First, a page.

The Cooler Master MM731 is a gaming mouse designed to minimize hand interruptions. It’s lightweight, wireless, and there’s nothing too complicated about its construction or design. The price tag is safely below the $100 mark, and it’s not prohibitively expensive either. Having said that, though, I can’t praise me too enthusiastically, as there are several flaws that keep this mouse from competing with the best in a crowded market.
The MM731 is essentially a no-nonsense gaming mouse whose simplicity benefits FPS gamers. There are two main switches on the top, a scroll wheel, an RGB backlit Cooler Master logo, and two thumb switches on the left. Flip it over and you’ll find a Bluetooth/USB/2.4GHz switch, LED status lights, a pairing button, and a DPI switch. There’s also a small slot for storing a USB wireless dongle when you’re not using it, and it’s a nice touch.
The main selling point of the MM741 is the wireless connectivity provided: 2.4GHz directly to your device via the provided USB dongle or Bluetooth.
Cooler Master’s wireless technology works well on both counts. 2.4GHz is provided by a small USB Type-A dongle that connects your PC to the mouse immediately after power on. The connection also had no perceptible lag, even with a dongle plugged in on my PC’s cluttered rear I/O.
sensor: pixel art
Connectivity: Wireless (2.4GHz, Bluetooth)
vote rate: 1000Hz (wired/2.4), 125Hz (BT)
Programmable buttons: 5
light: rear logo area
cable length: 1.8m
weight: 58 grams
price: $90 / £85
As for Bluetooth, it’s not a connection I would recommend for gaming, as the more widely used Bluetooth connection isn’t as good as its dedicated 2.4GHz connection. The polling rate alone is severely reduced on bluetooth. That said, there’s more flexibility in offering it, and it can come in handy when you’re missing a port or playing on a device that doesn’t have any available. For example, I can use this mouse on my Dell laptop, which only provides a USB Type-C connection, without using up a precious port provided by my USB Type-C to Type-A adapter.
I find myself using this mouse on the road more than my usual Logitech G Pro Wireless Superlight because it lacks this Bluetooth capability. So this is a victory for Cooler Master.
The mouse can also operate when connected via the included cable. This is a lightweight and flexible USB Type-C to Type-A cable because the mouse itself has a Type-C connector and won’t interfere with your game while the mouse is charging. Dragging and redirecting the mouse’s cable while in use is a minor annoyance for me, and it’s nice to see Cooler Master doing it right.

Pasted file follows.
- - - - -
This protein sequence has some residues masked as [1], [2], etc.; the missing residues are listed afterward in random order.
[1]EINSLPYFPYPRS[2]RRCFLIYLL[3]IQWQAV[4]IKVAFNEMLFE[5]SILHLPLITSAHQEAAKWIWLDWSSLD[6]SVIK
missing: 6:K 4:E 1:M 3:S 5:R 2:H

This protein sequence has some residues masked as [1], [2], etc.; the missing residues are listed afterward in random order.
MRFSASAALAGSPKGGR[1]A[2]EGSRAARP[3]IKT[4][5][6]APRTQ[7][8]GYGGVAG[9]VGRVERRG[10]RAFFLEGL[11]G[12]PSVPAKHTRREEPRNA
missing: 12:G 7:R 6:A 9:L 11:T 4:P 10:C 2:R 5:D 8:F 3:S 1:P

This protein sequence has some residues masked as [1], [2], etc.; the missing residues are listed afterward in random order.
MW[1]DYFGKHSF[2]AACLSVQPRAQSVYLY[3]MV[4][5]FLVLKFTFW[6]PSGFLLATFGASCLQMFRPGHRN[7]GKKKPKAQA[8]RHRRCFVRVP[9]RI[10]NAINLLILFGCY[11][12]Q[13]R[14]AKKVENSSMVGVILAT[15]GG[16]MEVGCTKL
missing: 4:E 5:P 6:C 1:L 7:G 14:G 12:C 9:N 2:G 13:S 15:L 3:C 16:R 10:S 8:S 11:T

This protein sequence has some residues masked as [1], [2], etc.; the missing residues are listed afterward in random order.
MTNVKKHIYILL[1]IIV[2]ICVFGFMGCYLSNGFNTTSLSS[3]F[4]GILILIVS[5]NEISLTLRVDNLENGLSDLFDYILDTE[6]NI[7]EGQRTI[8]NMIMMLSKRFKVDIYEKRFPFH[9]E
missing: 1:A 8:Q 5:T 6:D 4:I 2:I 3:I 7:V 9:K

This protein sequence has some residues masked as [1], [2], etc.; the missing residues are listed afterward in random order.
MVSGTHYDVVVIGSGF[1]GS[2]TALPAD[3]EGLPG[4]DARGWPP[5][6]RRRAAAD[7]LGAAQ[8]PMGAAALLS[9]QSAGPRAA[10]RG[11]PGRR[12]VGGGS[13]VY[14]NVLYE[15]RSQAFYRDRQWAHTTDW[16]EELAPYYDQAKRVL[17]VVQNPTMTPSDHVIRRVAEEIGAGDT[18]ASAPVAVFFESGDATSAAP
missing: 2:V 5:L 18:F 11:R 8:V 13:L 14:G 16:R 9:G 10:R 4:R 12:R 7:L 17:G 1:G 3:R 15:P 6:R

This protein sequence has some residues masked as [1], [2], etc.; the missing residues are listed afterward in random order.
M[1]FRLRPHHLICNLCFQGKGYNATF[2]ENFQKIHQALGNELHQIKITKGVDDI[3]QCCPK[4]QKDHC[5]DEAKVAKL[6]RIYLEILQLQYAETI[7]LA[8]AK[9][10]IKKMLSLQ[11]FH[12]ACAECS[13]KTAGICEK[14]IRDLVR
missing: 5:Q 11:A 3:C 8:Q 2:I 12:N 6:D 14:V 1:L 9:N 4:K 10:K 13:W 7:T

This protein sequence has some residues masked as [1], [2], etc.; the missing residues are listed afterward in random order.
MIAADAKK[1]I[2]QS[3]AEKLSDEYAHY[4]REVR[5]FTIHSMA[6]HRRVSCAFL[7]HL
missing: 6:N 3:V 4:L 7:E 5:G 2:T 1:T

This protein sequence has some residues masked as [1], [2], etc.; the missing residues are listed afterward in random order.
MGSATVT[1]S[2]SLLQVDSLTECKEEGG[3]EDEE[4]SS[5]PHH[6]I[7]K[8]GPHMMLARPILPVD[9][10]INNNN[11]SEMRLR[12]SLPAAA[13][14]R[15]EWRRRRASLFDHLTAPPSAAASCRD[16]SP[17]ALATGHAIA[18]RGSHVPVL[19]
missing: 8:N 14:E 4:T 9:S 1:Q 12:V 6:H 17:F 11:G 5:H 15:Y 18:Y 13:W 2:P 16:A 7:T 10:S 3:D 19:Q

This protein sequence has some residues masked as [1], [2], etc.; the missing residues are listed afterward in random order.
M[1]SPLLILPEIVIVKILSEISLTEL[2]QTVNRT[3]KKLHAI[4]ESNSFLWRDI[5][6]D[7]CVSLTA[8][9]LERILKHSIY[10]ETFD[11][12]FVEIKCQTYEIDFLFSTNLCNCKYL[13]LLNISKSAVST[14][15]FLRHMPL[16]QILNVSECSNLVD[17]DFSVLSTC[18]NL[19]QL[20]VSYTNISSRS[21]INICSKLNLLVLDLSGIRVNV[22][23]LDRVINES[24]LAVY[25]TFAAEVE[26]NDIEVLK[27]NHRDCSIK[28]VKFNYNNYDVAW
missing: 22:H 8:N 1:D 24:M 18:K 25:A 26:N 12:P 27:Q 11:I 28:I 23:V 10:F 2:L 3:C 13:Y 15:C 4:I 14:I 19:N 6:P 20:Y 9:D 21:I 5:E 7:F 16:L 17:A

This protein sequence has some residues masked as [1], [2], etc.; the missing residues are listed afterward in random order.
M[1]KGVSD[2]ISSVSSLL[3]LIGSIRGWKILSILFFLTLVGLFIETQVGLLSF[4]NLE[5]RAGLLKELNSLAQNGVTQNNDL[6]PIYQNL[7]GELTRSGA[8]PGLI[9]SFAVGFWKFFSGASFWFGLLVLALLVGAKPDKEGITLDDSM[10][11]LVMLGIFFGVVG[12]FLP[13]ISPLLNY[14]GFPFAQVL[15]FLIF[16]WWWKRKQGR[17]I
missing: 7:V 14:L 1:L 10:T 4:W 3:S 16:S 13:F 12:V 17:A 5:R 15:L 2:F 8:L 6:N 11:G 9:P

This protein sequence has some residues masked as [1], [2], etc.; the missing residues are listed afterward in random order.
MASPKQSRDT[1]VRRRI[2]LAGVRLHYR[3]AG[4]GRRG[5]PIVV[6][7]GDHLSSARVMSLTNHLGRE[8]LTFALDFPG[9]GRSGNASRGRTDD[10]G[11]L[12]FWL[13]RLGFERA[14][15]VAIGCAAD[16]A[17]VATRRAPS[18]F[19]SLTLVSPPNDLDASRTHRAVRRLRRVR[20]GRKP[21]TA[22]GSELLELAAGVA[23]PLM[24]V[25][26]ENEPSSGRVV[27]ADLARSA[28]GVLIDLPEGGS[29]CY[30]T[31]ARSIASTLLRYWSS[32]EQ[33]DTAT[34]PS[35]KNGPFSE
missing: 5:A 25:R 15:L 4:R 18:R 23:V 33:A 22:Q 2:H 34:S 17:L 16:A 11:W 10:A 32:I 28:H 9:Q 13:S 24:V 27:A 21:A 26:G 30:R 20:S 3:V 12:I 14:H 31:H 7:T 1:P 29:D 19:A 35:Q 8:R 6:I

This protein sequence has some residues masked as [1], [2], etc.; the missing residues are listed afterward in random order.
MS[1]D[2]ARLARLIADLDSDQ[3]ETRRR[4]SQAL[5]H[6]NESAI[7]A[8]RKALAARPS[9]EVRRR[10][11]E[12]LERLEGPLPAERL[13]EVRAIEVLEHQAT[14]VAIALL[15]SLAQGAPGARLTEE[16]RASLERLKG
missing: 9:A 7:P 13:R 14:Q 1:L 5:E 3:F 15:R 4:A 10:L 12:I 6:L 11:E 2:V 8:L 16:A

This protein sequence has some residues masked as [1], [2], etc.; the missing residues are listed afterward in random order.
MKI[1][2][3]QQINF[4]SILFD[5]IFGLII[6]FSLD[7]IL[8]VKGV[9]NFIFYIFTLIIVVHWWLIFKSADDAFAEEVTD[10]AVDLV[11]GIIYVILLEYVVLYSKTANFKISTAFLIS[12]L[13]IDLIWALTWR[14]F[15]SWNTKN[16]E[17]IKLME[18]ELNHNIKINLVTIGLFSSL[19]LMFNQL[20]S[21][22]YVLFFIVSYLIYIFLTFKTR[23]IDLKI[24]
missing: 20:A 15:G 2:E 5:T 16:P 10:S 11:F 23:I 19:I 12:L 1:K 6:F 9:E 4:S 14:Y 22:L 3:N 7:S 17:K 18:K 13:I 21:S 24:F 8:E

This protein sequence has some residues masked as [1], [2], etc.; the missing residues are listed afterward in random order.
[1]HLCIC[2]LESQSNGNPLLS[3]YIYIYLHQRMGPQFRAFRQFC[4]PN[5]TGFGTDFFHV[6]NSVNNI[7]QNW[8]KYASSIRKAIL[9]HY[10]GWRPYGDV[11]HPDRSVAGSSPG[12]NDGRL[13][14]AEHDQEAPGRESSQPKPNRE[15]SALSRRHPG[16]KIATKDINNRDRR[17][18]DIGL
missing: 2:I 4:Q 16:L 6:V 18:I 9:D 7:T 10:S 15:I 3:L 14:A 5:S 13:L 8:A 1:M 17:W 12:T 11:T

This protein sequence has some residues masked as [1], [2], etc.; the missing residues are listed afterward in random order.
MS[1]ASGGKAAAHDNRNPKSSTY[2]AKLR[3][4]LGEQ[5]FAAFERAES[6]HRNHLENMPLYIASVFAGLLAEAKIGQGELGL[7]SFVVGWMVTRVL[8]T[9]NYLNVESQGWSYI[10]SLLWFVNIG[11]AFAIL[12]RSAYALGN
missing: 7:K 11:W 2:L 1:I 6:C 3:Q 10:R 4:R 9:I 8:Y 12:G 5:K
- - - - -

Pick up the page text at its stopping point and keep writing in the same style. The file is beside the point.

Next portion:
In terms of weight, the Cooler Master is also very light. By my estimate, it weighs 58 grams without the cable or USB dongle. That’s about 6 grams lighter than the Logitech G Pro Wireless I’ve been using as a benchmark.
It must be said, though, that Cooler Master feels the cheaper of the two is its reduced weight. The overall finish avoids the actual imperfections of the honeycomb shell, but feels rough to the touch. It feels cheaper than most comparably priced mice I’ve used, and when you’re spending that much money, you expect it to have some kind of high-end quality.
Still, some effort has been made to make the overall design better fit the gamer’s grip, and the gentle slope up and away from the left side of the mouse does make for a comfortable grip. Unfortunately, however, the two thumb buttons are not what I want, which means I occasionally find myself having to roll my thumb up for melee combat during the heat of Hunt: Showdown, which I programmed later Two thumb switches.
Of course, different grips will yield different results here, and some may find the positioning more beneficial than others.
The Pixart sensor tracked my movements well in-game and in our test software, but I didn’t expect anything less from the PixArt sensor. The sensor is actually quite far from the gaming mouse, which probably won’t make much of a difference to most people. However, this is ideal for players who want to align the sensor with their thumb or fingertip for maximum accuracy, and the MM731 is positioned significantly more forward than the Logitech G Pro Superlight.
However, while programming the MM731, I ran into the mouse’s biggest concern: software.
Cooler Master’s Masterplus software let it down. The MM731’s software is probably the most imperfect software I’ve ever used. It’s clunky, and the user interface looks half-baked at best. My main problem is that when you switch the DPI, the LED on the bottom of the mouse lights up a different color, which doesn’t show up in the app at all. This means you have to set the DPI settings in your application, save them, and then cycle through the mouse to determine which color represents which DPI setting by trial and error.
Most of the overall functionality in the Masterplus software is there, but it’s not intuitive to use, and it ends up feeling like just another little detail that takes the shine off an otherwise good wireless gaming mouse.
There’s nothing huge about the Cooler Master MM731, but it’s also hard to pin down anything particularly good. At best, it feels like a $60 mouse, and even so, it faces stiff competition, especially from Razer.But it’s actually priced closer $90When the wireless gaming mouse market is so competitive, the MM731 isn’t enough to win me over or pull my cash from the best wireless gaming mouse out there.